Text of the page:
Faculty Q&A with Clinical Medical Assisting Instructor Andrea Busby
As a faculty member of the Clinical Medical Assisting (CMA) program at SJVC’s Ontario campus, Andrea Busby has one overreaching goal: Full support of all CMA students toward the successful completion of their program – and gainful employment in their new career field. You can count on that.
If a CMA student struggles, Andrea is in the trenches with them to help lift them up and out. She helps them find their fire to succeed. You want her in your corner. And that is exactly where she wants to be.
What does support look like to a Clinical Medical Assisting student?
We use mentorship in the CMA program that works very well. At the beginning of every class, we have a mentor-paring with someone who is generally half-way through the program and has discretionary time to work with someone who is at their most vulnerable. That first module of 5-weeks is usually when students are most insecure.
Not every student comes to us electronically savvy, so a mentor can help them with the computer system. Mentors can also bring new students into the social aspect of the campus, so they don’t feel so isolated.
Is this mentorship both personally and professionally beneficial?
It’s a powerful tool for both areas of growth and both new and settled-in students. Mentors sometimes just need that recognition of competence, and this mentorship draws out what we know is in them.
It also develops their ‘soft skills’: empathy, teamwork and leadership. Those elements are actually a bigger part of being a Medical Assistant than anyone realizes.
What do your CMA students most commonly struggle with?
Because many of our students are single mothers and fathers or are caring for a parent or working part-time or full-time and may have struggled academically in high school, this is scary for them. But the way our class is structured, they can take things in smaller chunks and it’s much easier to digest.
Each 5-week module they’re using the same types of tools and the material is delivered in the same way, as it relates to ebooks’ activities. Their instructors are another constant – they’re with them from start-to-finish.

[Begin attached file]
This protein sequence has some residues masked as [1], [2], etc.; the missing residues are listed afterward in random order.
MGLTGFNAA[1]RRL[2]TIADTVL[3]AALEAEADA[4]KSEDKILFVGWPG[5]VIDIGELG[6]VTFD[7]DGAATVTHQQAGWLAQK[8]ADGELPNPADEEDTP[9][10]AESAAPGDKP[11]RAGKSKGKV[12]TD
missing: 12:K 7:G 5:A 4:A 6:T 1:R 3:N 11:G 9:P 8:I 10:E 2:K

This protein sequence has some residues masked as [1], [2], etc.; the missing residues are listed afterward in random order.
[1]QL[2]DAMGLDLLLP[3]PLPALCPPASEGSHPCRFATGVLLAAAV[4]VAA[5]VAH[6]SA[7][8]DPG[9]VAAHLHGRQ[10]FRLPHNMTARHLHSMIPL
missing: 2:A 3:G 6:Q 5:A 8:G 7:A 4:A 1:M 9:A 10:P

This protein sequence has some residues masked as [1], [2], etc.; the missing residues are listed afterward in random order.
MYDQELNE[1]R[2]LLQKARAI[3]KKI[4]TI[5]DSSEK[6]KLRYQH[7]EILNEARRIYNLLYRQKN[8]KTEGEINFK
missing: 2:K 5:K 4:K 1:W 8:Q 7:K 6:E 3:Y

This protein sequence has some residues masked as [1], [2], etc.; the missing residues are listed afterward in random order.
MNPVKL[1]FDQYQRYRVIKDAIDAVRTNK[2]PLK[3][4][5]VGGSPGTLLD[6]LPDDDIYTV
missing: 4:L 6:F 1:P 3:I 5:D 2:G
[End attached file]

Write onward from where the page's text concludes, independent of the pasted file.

Their fears usually lift after the first or second module.
What do you most hope to give your CMA students?
I try to make the class environment fun and interactive, very hands-on. We do a lot of role-playing and pair classmates to practice their technical skills. They perform blood-draws and injections on each other and with repetition they gain confidence pretty quickly.
I give them words of encouragement and work one-on-one with those who might be struggling.
I want to give them a sense of pride in their work. I want them to exhibit medical professionalism and communication skills that cross over all aspects of the work force: physicians, co-workers and patients, especially those with disabilities. I want our CMA students to know to speak to their superiors. The right way and wrong way to say something is included in their curriculum and we practice role-playing every day.
How would you describe your teaching style?
I was a Medical Assistant, Cardiac Technician, and back office manager for over 30-years for physicians in private practice. I like talking to students about our job as a Medical Assistant and all the different skills that are performed in that role.
Teaching is something I never dreamed of and didn’t know if I would be a fit. But I was surprised to find that I absolutely love it.
What excites you in your role as an instructor in the CMA program?
Watching students get really excited about learning a skill and taking that into becoming a care giver. Seeing their understanding and empathy for others grow. I watch them evolve and get to that place of absolutely loving it.
Their growing level of excitement is one of the signs I look for. And knowing I helped them get there is very gratifying – very emotional, actually.
What are your favorite moments in the classroom?
When the light bulb comes on and you see the student say, ‘Ah, I get it now’. I get that a lot when I teach electrocardiogram. It is really intimidating and hard for a student to grasp at first. I watch them go from absolute fear of learning this to ‘I got this…and it’s not that complicated!’
Building blocks of small elements bring you to knowing how to do everything in the entire process.
Do you ever lose a student?
There are days when you just have to let someone go. It wasn’t their path. Sometimes somebody has just chosen the wrong path. Or a student may quit because of financial hardships or to care for a loved one. We encourage them to come back if they feel this is truly their path.
We also have online program options; we do everything we can to try to help them get to their dream.
Sometimes a familiar face will walk back through the door and it’s so exciting for them to come back and follow through with their commitment, to maybe put themselves first for just a little while.
Is there a quote or mantra you like to share with your students?
Yes. I’ll write it on the board or put in on a piece of paper and hand it to as student as they walk out the door: “Success is not final; failure is not fatal. It is the courage to continue that counts”. Winston Churchill. I got it from a mentor of mine years ago. It still holds true.
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